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Rabies

Medically reviewed by Drugs.com. Last updated on Apr 2, 2024.

What is rabies?

Rabies is a disease that affects the body's central nervous system (brain, spinal cord, and nerves). Rabies is caused by a virus. You may get the virus if you come into contact with the saliva or other tissue of an infected animal. Rabies infection usually happens through a bite wound. Animals that may spread rabies include dogs, cats, coyotes, raccoons, foxes, skunks, and bats. Rabies develops when the virus enters the skin and goes to the muscles or nerves. Without early treatment, rabies damages the brain and other organs. You may have brain swelling, seizures, and paralysis. Rabies can be life-threatening.

What increases my risk for rabies?

Rabies can affect anyone, at any age. The following may increase your risk:

What are the early signs and symptoms of rabies?

Signs and symptoms of rabies may appear weeks, months, or even years after the infection. During the early stages of rabies, you may feel like you have the flu. You may have one or more of the following for up to 10 days:

What are the late signs and symptoms of rabies?

Over time, rabies may affect the brain. You may have any of the following:

Rabies Signs and Symptoms

How is rabies diagnosed?

Your healthcare provider will ask if you have been bitten by an animal and how the animal behaved before it bit you. He or she will ask about vaccinations you have received, and your past travels. You may need any of the following tests:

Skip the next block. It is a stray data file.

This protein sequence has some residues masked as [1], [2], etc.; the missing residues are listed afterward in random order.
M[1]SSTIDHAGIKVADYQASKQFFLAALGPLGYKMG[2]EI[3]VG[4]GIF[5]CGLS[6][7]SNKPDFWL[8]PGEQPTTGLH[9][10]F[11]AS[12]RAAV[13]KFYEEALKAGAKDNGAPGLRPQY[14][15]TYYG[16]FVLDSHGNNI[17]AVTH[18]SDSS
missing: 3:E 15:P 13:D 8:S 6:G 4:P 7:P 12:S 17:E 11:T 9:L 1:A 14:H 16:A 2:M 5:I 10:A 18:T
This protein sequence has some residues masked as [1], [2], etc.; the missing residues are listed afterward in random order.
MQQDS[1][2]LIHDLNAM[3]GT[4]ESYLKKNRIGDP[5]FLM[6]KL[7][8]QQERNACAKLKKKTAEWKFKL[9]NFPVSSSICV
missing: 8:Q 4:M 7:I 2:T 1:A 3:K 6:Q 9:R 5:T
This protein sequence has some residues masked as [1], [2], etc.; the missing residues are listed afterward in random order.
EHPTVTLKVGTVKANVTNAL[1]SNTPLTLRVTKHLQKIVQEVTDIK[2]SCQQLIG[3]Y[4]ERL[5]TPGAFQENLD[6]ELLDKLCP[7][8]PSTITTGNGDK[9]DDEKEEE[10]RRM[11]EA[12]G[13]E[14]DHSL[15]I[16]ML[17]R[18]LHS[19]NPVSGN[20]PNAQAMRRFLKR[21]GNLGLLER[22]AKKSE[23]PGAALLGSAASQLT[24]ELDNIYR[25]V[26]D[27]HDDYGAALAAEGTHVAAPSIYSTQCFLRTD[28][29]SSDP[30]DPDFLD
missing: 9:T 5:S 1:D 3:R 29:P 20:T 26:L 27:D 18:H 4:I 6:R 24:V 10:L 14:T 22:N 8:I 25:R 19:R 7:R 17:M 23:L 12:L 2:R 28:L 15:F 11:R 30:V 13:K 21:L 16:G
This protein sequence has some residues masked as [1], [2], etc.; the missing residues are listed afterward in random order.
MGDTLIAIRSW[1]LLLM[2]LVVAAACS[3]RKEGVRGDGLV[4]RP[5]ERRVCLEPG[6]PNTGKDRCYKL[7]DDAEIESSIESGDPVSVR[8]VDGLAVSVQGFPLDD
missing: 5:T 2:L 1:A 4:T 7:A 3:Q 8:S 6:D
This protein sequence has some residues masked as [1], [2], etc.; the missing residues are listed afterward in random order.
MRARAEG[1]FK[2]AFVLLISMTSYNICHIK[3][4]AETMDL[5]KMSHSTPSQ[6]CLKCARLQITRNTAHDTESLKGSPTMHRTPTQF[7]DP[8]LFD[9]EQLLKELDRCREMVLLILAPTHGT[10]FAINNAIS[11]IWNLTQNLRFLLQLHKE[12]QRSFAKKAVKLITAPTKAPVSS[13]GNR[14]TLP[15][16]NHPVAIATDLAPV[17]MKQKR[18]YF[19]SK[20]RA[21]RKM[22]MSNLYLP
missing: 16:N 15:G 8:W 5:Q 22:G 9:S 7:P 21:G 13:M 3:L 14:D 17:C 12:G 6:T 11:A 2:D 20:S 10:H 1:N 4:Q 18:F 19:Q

How is rabies treated?

The main goal of treatment is to prevent the virus from spreading inside the body. Treatment as soon as possible may prevent more serious problems and increase recovery.

What can I do to prevent rabies?

Rabies Sources, Prevention, and Treatment

What should I do if an animal that can carry rabies bites me?

Call your local emergency number (911 in the US) or have someone else call if:

When should I seek immediate care?

When should I call my doctor?

Care Agreement

You have the right to help plan your care. Learn about your health condition and how it may be treated. Discuss treatment options with your healthcare providers to decide what care you want to receive. You always have the right to refuse treatment. The above information is an educational aid only. It is not intended as medical advice for individual conditions or treatments. Talk to your doctor, nurse or pharmacist before following any medical regimen to see if it is safe and effective for you.

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